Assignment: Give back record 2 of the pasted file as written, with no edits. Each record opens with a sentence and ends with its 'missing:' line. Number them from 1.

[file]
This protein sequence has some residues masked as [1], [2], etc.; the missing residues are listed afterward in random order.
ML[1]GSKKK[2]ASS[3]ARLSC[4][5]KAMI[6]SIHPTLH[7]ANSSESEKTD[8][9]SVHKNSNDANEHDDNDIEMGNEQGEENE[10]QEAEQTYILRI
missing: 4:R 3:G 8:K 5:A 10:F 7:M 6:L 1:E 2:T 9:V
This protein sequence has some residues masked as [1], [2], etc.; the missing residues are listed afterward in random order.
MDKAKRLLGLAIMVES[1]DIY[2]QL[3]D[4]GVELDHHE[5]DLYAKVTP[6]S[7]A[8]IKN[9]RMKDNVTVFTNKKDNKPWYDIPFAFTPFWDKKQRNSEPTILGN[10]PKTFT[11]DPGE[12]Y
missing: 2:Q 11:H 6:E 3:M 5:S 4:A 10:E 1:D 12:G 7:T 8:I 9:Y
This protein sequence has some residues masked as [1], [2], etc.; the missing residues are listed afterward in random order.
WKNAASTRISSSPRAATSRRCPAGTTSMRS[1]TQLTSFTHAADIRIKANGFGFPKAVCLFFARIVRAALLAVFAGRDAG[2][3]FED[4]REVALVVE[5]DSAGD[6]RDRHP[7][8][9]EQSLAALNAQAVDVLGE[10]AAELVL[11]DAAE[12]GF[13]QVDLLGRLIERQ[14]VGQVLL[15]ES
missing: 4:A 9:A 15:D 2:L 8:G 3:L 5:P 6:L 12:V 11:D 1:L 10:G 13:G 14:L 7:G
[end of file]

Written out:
This protein sequence has some residues masked as [1], [2], etc.; the missing residues are listed afterward in random order.
MDKAKRLLGLAIMVES[1]DIY[2]QL[3]D[4]GVELDHHE[5]DLYAKVTP[6]S[7]A[8]IKN[9]RMKDNVTVFTNKKDNKPWYDIPFAFTPFWDKKQRNSEPTILGN[10]PKTFT[11]DPGE[12]Y
missing: 2:Q 11:H 6:E 3:M 5:S 4:A 10:E 1:D 12:G 7:T 8:I 9:Y